Vypyr 15 review by Peavey

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  • Features: 7
  • Sound: 7
  • Reliability & Durability: 7
  • Overall Impression: 7
  • Reviewer's score: 7 Good
  • Users' score: 7.6 (41 votes)
Peavey: Vypyr 15

Price paid: $ 100

Purchased from: Online

Features — 7
5 watts (rms) - One 8" custom voiced modeling speaker - Four channels - WYSIWYG (What You See Is What You Get) technology - True analog distortion - Tap tempo switch - 24 amp channel models - 11 editable "Rack" effects - Dual parameter FX control - 12 Onboard programmable presets - Up to three FX simultaneously - 32-bit floating point Sharc processor - Patented TransTube(r) technology - Studio quality headphone out - MP3/CD/Aux input

Not much else to say here, plenty of effects to get your knowledge on. At this price point, hard to beat the feature list on this guy, but truth be told this was a rough draft for their current line of Vypyr (the VIP series). Still, a lot of fun to mess around with, and okay for amature recording.

Sound — 7
This is going to be the huge point of debate for so many years, but you can get completely usable sound out of this amp. You have to learn to tinker with settings and really commit yourself to getting the most out of it. The reality of this amp is it's a practice amp. You're not going to lug it to a show and mic it up to the PA and proudly jam out unless you're doing a cousins birthday party.

That said, comparing it to other practice amps, this one is a solid win, with modern amps in this range you now have to compete with the new series Vypyrs, the Fender Mustangs, Line 6 and their incarnation, and a slew of other folks on the modeling bandwagon. Comparing it with all the modern amps, it's going to boil down to a matter of personal taste. I love the cleans I get from this to this day, but more often than not, it's a struggle to find a legitimately enjoyable distortion. The effects though, are a huge factor here, and they really did a great job on the reverb and delay, as well as the phaser, flanger, chorus, and a handful of others. They're not rack mount quality, but they are awesome to play around with.

So sound wise, it can cover a lot of ground, and you can fiddle with it to get decent distortion, but it's not at all a stage worthy amp, and I wouldn't use it in a serious recording setup. For a practice amp, which is what it's designed for, it's great though.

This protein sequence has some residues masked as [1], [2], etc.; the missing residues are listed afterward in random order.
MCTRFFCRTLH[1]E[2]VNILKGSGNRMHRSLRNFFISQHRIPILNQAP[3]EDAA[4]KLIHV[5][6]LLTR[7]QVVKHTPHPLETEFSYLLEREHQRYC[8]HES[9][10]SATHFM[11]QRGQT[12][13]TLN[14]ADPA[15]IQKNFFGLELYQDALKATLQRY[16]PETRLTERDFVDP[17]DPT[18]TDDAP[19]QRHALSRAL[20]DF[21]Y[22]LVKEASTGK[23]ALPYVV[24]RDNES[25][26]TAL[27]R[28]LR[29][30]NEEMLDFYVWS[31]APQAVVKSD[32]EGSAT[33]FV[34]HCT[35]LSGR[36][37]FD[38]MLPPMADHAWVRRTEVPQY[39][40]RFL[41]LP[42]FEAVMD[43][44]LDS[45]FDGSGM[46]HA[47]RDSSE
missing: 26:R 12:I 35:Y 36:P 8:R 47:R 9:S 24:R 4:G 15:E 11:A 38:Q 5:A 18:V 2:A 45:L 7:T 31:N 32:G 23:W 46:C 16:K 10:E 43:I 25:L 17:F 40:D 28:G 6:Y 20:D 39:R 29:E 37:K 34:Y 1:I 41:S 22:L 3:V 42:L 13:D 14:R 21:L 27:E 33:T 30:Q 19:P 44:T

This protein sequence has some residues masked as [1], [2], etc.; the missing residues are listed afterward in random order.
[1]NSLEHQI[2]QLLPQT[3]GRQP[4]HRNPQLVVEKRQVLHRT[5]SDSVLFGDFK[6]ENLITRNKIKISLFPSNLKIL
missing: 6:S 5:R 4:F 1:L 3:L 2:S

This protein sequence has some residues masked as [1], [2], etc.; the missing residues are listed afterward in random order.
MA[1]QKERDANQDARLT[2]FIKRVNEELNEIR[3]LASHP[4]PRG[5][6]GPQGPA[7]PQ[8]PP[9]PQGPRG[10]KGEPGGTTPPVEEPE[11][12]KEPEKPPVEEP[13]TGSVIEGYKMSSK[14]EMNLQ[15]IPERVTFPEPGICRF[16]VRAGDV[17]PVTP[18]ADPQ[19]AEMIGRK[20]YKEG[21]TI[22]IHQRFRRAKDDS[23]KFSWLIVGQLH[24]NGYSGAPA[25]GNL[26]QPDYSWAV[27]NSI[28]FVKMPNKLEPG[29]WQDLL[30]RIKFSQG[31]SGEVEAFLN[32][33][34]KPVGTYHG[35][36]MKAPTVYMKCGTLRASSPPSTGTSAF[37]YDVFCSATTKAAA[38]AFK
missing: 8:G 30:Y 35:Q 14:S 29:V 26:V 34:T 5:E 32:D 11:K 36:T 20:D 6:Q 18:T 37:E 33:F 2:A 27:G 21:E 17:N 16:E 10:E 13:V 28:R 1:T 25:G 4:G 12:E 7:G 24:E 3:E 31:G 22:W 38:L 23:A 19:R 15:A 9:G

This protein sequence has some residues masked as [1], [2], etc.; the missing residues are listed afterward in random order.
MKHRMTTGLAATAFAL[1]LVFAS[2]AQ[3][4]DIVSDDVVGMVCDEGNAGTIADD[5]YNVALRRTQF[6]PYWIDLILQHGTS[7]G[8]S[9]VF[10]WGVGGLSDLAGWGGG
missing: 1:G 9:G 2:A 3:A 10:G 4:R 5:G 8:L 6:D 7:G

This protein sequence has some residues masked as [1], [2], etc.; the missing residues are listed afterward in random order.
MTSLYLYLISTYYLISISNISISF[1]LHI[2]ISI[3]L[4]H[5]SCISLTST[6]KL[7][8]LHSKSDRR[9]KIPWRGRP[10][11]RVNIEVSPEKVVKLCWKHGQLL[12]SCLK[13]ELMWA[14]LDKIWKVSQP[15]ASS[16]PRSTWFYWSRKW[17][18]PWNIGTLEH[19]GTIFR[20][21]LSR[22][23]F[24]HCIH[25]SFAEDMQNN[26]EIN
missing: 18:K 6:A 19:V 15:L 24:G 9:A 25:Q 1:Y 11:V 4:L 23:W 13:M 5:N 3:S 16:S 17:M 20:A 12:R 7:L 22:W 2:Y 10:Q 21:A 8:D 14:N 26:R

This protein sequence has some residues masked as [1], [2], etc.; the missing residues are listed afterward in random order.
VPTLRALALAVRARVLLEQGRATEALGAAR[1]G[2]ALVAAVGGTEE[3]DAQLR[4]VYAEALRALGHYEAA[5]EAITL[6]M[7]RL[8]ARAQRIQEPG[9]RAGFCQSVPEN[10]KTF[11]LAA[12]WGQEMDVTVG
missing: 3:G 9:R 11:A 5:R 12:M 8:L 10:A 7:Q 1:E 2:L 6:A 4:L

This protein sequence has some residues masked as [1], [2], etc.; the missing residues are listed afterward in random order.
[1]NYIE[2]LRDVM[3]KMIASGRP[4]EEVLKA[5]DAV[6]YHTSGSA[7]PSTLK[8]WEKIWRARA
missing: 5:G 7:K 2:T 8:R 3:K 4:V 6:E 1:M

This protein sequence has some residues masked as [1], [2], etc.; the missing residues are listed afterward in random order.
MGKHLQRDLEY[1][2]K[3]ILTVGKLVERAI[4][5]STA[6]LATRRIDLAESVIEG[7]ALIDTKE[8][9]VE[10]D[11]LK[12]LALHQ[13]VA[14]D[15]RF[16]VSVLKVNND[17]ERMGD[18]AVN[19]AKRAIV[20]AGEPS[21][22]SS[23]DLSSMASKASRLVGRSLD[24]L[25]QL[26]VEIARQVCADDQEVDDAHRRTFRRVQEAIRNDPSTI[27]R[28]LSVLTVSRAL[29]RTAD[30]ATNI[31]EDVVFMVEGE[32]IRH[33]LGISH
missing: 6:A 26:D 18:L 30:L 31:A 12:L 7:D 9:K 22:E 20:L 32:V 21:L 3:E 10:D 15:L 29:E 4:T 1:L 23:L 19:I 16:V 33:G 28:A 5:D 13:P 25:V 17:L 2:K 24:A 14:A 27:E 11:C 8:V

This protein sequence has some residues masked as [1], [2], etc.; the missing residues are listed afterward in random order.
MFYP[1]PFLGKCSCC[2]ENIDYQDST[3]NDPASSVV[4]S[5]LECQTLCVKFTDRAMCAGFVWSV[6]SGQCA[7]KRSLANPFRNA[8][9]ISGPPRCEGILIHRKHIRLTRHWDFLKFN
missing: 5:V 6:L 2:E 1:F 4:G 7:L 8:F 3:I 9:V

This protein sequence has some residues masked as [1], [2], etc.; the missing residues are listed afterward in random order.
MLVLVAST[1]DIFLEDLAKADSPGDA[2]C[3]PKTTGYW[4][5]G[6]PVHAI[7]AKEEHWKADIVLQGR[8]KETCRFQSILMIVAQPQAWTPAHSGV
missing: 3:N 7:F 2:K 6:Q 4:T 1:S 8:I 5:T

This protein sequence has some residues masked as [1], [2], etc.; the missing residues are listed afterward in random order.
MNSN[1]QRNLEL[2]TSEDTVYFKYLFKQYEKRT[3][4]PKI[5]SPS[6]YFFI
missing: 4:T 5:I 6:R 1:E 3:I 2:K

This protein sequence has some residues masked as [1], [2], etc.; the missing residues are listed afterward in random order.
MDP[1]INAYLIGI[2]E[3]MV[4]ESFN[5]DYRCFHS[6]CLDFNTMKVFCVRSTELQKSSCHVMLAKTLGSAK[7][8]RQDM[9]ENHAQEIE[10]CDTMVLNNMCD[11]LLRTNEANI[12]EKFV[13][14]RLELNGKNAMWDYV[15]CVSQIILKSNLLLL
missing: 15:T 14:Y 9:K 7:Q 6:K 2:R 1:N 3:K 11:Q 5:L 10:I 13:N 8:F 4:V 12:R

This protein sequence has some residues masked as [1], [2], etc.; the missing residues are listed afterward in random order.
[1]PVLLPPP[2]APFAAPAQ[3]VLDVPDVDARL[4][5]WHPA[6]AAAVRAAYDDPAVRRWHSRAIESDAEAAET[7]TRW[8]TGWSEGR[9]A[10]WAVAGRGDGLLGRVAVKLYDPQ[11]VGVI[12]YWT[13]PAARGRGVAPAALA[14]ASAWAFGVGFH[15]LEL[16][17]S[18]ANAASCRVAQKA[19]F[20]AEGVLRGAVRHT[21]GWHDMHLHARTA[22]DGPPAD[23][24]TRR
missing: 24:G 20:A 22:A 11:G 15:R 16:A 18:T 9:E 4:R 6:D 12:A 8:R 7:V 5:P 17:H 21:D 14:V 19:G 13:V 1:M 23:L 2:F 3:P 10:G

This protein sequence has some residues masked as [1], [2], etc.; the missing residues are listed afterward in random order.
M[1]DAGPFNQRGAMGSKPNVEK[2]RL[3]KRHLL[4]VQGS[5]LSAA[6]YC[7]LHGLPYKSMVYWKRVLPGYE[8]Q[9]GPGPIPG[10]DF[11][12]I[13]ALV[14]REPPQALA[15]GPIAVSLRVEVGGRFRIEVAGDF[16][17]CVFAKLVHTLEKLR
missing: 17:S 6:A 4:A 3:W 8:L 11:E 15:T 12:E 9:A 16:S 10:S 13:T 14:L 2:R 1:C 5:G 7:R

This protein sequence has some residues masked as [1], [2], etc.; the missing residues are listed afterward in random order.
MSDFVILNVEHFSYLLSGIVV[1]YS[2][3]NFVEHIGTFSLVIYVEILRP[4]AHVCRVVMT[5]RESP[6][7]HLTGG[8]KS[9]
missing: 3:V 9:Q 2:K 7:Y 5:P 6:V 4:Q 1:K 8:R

Reliability & Durability — 7
I've had mine for something like 4 years now, and it's been abused quite nicely. I'm missing knobs and all that and it still works like it always did. The knobs are my fault, I misplaced them, but they are seriously some cheapo looking knobs. The LED lights on it are all still fully functional, the editing functions are all still fine, and really, not much has changed. The actual box is still in peak condition, and hasn't suffered at all through several moves, and it really hasn't been treated too kindly.

So long story short, it's really solidly built, but I'd never take this to a show seriously.

Overall Impression — 7
Overall I'd have to say that it was totally worth the investment. I needed to get a better grasp of effects and what they do, and I wanted something I could cover a lot of ground with and this delivered once I learned it. I can loosely get the sound I want for metal, and cleans wise I can get pretty close to anything I'm after. These days I'd take any of the VIP series over this easily, as they're really figuring out modeling well enough so all us poor folks can have some admirable tone. This is always going to be a stand up practice amp for me though.

I've played 11 years, I've had a Valveking 212, played around with the 5152 in a band for a while, had a Crate, etc. This one didn't quite have the distortion down, but I'd say for damn sure they tried, and it's a good A for effort. It's just a reality that it fell short on that aspect. It's outdated, but for it's time, it was a nice amp. Nowadays you'd better check out the VIP line, the Fender Mustang line, Roland Cube, and Line 6 looooong before you come to this guy. Compare it, and you won't be picking this.

At this point I wouldn't bother replacing it if it were lost or stolen, but it is a staple in my rig for practicing and I would miss it. I love the versatility, not fond of the distortion, and my favorite feature has got to be the delay. They really hit a home run with the delay. I compared it mostly to the Line 6's of that time, and sided with this as I've had good experiences with Peavey up to that point. This certainly didn't change that. If I could add something to it, it'd definitely be better distortion modeling as that would have really made it a 5 star product. Unfortunately in my book it's going to have to settle for 3 and a half.

2 comments sorted by best / new / date

    If you can't make this amp sound good you're musically handicapped.
    Im new to all this and had a few questions about heads and speakers/cabs. Ive been researching online and on YouTube and ive found that for the sound and tone i want is a peavey 6505 head hands down and the Orange or a cabinet that is has similar constructed and with the same materials like the birch wood and closed back cab 212. I aslo have a washburn xm with the floyd rose special. So the sounds im trying to get is is anywhere from classic rock to metal chunky stuff. I also enjoy my acoustic guitar i have a wide range of music i enjoy. But my question is would that cab and that head get me what i want? And also wich speakers would give me the best range and sound quality for that fat chunky squaling tones to the bluesy southern rock/ pink floyd range? More the metal for sure though. Also what would be a good cab that is cheaper and carries the same quality? Thanks